Larsen | Review
Swans + Low + Young gods = Larsen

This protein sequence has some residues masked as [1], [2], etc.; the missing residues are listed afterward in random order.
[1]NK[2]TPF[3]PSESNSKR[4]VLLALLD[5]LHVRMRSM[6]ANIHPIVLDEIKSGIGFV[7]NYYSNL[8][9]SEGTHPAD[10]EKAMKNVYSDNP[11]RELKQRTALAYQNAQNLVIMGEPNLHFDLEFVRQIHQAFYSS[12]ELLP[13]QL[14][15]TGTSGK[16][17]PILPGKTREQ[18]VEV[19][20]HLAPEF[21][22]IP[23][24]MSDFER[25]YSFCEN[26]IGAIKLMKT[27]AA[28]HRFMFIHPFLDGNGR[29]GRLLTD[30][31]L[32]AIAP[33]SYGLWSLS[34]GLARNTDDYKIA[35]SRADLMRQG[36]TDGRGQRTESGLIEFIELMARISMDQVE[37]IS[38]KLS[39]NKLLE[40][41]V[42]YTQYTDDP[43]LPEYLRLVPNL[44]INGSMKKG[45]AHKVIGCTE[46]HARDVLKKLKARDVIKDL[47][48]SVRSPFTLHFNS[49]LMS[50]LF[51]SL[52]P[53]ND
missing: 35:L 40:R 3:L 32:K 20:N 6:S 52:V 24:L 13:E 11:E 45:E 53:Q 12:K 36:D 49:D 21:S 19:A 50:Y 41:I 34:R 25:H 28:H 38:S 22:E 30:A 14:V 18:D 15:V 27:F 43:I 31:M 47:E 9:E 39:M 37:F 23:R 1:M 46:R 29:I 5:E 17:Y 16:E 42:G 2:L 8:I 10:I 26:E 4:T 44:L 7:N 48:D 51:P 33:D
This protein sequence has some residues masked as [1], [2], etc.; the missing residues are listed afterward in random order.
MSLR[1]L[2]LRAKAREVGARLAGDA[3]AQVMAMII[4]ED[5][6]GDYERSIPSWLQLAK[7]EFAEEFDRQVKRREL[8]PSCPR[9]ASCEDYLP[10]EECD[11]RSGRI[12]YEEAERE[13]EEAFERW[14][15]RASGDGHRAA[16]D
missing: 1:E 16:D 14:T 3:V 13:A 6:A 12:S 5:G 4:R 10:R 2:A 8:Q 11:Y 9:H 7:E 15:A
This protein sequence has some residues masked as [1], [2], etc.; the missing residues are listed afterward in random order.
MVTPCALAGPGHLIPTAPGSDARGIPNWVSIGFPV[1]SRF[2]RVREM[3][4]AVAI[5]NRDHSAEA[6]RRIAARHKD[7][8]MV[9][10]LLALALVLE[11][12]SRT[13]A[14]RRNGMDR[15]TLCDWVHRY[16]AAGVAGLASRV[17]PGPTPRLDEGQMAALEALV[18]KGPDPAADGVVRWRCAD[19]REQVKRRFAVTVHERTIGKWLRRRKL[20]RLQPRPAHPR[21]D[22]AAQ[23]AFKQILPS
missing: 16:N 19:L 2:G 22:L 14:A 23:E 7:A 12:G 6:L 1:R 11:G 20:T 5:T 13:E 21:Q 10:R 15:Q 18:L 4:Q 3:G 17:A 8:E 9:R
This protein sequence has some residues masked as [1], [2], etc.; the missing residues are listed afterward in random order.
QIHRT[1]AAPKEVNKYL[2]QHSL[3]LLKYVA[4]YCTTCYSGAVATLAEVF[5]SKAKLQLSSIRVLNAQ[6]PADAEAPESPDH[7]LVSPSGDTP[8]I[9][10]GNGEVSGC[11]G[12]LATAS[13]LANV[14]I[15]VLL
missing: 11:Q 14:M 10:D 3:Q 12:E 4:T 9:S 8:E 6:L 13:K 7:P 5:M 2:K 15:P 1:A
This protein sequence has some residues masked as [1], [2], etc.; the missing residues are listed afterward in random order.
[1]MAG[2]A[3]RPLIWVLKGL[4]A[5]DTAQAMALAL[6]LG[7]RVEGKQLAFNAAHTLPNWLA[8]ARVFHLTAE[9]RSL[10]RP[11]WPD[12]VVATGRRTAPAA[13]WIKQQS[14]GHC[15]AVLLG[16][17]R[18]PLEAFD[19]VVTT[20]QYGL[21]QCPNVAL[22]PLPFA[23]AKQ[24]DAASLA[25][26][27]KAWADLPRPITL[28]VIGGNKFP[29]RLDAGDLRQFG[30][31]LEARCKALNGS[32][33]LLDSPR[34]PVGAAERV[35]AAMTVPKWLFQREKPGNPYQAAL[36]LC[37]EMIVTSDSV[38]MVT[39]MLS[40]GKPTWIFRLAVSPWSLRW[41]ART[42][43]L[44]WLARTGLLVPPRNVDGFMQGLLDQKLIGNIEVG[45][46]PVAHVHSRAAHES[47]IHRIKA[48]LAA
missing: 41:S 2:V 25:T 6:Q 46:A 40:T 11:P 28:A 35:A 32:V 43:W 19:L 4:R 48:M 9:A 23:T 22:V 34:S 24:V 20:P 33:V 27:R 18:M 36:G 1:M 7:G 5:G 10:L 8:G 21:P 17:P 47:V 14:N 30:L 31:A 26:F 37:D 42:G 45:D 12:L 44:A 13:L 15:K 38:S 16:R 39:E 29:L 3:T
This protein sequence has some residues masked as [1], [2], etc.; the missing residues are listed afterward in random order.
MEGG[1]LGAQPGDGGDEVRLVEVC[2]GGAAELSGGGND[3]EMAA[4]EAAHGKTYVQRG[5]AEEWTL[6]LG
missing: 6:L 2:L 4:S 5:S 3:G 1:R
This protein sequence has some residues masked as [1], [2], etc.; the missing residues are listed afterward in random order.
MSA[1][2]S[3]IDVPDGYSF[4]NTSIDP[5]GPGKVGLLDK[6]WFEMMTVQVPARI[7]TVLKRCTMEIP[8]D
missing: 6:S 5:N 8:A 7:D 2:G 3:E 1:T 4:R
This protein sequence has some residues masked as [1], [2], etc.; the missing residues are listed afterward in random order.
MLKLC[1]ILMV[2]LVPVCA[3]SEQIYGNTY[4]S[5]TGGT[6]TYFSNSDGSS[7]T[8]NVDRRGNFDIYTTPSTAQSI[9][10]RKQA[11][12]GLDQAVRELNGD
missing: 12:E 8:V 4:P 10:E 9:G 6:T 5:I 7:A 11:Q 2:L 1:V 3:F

When our dear editor threw this one in my lap, my interest was piqued immediately. First off, Rever was produced and released by Michael Gira (of the Swans) and his label, Young God Records. I am definitely all ears when Gira endorses someone. To add to my interest in hearing this CD, I was told that Larsen, despite the Scandinavian sounding name, is an Italian band. And not only that, as unlikely as it may seem, it is an Italian band that I've heard compared to Godspeed You Black Emperor. I don't know about you, but to me, it seems the only time Italian musicians get melancholic is when they sing about their mother, while the rest of the country's musical output is as sunny as the country itself... But what tops all of these things is the story behind Rever. Apparently Gira had been receiving anonymous CD-Rs from Italy for about a year. Every package arrived punctually on the 1st and 21st of the month. No explanations were attached. Eventually, a letter arrived, with a wad of cash, tickets to Italy and instructions to show up in Torino. Gira showed up to produce the band, but never saw their faces. All the playing happened behind a screen. Gira himself says of the recordings: "they're excerpts from a sound/ceremony that was ongoing, documented by a (hopefully) non-invasive stranger." You'd think this a stunt carefully constructed to achieve some sort of end. But, clearly, this is not a CD that will sell by the bucketful. Nor is it a CD that needs justification for its existence. In fact, the music on it more than stands on its own feet. So why the bizarre tactics? Perhaps it was a way to snare the legendary Gira. Perhaps it is true what Gira hints at, that the musicians need to hide their identities for legal reasons. Perhaps Gira himself is in on some kind of inside joke. On to the music...I'd say the Godspeed reference isn't the best comparison. Sure the mood is gloomy, but the instrumentation is somehwat different. A band that comes to mind (and no, not only because of the label name) is the Swiss combo Young Gods -- specifically their album of Kurt Weill re-interpretations. There is a strong flavor of decadence to Rever, not to mention accordions (all tastefully added). There is also some of the same insistent, percussive repetition of themes that the Gods practiced on their albums, such as on track 5. But then there are gentle, languishing guitars that soothe. And jazzy horns that wrap darkness around you as you listen. The vocals, when they are present, vary from spoken Italian to plaintive humming that turns to whispered lyrics. If you are a fan of the Swans, GSYBE, Young Gods or the Ilk, and you'd like to hear what those bands would sound like softened at the edges and slowed down to a steady pace, this may be for you. Think of those bands merged with a dash of Low's melancholic, melodic slow-core, and you have Larsen. A pleasant meeting all around.